Abstract

A multiple scattering radiative transfer model has been developed to carry out a line by line calculation of the absorption and emission limb measurements that will be made by the High Resolution Doppler Imager to be flown on the Upper Atmosphere Research Satellite. The multiple scattering model uses the doubling and adding methods to solve the radiative transfer equation, modified to take into account a spherical inhomogeneous atmosphere. Representative absorption and emission line shapes in the O2(g+3g) atmospheric bands (A, B, and γ) and their variation with altitude are presented. The effects of solar zenith angle, aerosol loading, surface albedo, and cloud height on the line shapes are also discussed.

© 1989 Optical Society of America

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References

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  1. P. B. Hays, “High-Resolution Optical Measurements of Atmospheric Winds from Space. 1: Lower Atmosphere Molecular Absorption,” Appl. Opt. 21, 1136–1141 (1982).
    [CrossRef] [PubMed]
  2. L. Wallace, D. M. Hunten, “Dayglow of the Oxygen A Band,” J. Geophys. Res. 73, 4813–4834 (1968).
    [CrossRef]
  3. A. Bucholtz, W. R. Skinner, V. J. Abreu, P. B. Hays, “The Dayglow of the O2 Atmospheric Band System,” Planet. Space Sci. 34, 1031–1035 (1986).
    [CrossRef]
  4. F. X. Kneizys et al., “Atmospheric Transmittance/Radiance: Computer Code lowtran 6,” Environmental Research Papers 846, AFGL-TR-83-0187 (Aug.1983).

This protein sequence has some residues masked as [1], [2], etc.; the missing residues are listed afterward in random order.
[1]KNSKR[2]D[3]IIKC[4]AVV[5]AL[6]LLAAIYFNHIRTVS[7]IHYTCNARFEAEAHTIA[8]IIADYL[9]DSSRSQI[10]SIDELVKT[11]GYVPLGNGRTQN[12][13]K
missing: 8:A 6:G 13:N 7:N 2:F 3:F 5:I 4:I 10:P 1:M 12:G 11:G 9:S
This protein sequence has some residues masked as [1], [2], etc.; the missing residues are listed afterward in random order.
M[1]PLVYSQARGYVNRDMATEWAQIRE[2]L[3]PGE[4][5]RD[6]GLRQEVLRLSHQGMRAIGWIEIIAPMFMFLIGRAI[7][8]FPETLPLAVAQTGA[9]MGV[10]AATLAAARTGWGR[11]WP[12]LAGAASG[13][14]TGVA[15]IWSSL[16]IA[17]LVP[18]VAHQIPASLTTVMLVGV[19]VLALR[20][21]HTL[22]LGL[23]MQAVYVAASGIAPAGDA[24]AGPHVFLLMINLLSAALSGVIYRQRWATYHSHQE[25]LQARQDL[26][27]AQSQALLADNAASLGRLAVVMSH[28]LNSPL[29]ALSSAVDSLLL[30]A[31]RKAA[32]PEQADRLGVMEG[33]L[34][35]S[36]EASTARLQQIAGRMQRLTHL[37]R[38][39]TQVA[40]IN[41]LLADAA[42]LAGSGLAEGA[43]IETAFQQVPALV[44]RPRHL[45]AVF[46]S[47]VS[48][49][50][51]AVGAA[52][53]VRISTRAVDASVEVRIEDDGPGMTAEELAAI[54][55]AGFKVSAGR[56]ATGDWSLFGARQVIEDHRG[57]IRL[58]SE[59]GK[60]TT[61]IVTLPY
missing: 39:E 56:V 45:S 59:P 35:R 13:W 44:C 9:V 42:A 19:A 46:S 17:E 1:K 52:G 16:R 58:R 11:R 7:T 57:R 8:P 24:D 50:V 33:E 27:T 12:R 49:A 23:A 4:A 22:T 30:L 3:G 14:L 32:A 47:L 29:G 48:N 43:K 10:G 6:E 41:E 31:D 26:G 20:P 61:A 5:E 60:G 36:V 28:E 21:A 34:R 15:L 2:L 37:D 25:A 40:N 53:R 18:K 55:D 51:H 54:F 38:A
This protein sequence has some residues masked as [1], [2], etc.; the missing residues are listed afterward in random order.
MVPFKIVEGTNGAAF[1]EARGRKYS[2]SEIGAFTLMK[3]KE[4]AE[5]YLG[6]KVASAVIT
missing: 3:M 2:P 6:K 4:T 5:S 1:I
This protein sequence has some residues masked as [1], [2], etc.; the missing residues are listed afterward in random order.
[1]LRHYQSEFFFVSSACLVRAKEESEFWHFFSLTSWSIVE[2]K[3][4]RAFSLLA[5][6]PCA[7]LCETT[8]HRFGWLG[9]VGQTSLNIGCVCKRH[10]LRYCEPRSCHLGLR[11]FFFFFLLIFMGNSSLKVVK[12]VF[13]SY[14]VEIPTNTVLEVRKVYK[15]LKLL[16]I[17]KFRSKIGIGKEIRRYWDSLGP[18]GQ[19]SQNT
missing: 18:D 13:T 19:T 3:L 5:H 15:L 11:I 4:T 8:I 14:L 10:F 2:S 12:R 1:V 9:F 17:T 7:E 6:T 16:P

5. P. M. Banks, G. Kockarts, Aeronomy, Parts A and B (Academic, New York, 1973).
  6. A. E. Hedin, “A Revised Global Thermospheric Model Based on Mass Spectrometer and Incoherent Scatter Data MSIS: 1983,” J. Geophys. Res. 88, 10,170–10,188 (1983).
    [CrossRef]
  7. L. S. Rothman et al., “The hitran Database: 1986 Edition,” Appl. Opt. 26, 4058–4097 (1987).
    [CrossRef] [PubMed]
  8. S. R. Drayson, “Rapid Computation of the Voigt Profile,” J. Quant. Spectrosc. Radiat. Transfer 16, 611–614 (1976).
    [CrossRef]
  9. E. J. McCartney, Optics of the Atmosphere, Scattering by Molecules and Particles (Wiley, New York, 1976).
  10. R. E. Bird, “A. Beer’s Law Based Simple Spectral Model for Direct Normal and Diffuse Horizontal Irradiance,” SERI/TR-215-1781 (1982).
  11. K. F. Palmer, D. Williams, “Optical Constants of Sulfuric Acid; Application to the Clouds of Venus,” Appl. Opt. 14, 208–219 (1975).
    [PubMed]
  12. H. C. van de Hulst, “A New Look at Multiple Scattering,” Technical Report, Goddard Institute for Space Studies, NASA, New York (1963).
  13. A. A. Lacis, J. E. Hansen, “A Parametrization for the Absorption of Solar Radiation in the Earth’s Atmosphere,” J. Atmos. Sci. 31, 118–133 (1974).
    [CrossRef]

1987 (1)

1986 (1)

A. Bucholtz, W. R. Skinner, V. J. Abreu, P. B. Hays, “The Dayglow of the O2 Atmospheric Band System,” Planet. Space Sci. 34, 1031–1035 (1986).
[CrossRef]

1983 (1)

A. E. Hedin, “A Revised Global Thermospheric Model Based on Mass Spectrometer and Incoherent Scatter Data MSIS: 1983,” J. Geophys. Res. 88, 10,170–10,188 (1983).
[CrossRef]

1982 (1)

1976 (1)

S. R. Drayson, “Rapid Computation of the Voigt Profile,” J. Quant. Spectrosc. Radiat. Transfer 16, 611–614 (1976).
[CrossRef]

1975 (1)

1974 (1)

A. A. Lacis, J. E. Hansen, “A Parametrization for the Absorption of Solar Radiation in the Earth’s Atmosphere,” J. Atmos. Sci. 31, 118–133 (1974).
[CrossRef]

1968 (1)

L. Wallace, D. M. Hunten, “Dayglow of the Oxygen A Band,” J. Geophys. Res. 73, 4813–4834 (1968).
[CrossRef]

Abreu, V. J.

A. Bucholtz, W. R. Skinner, V. J. Abreu, P. B. Hays, “The Dayglow of the O2 Atmospheric Band System,” Planet. Space Sci. 34, 1031–1035 (1986).
[CrossRef]

Banks, P. M.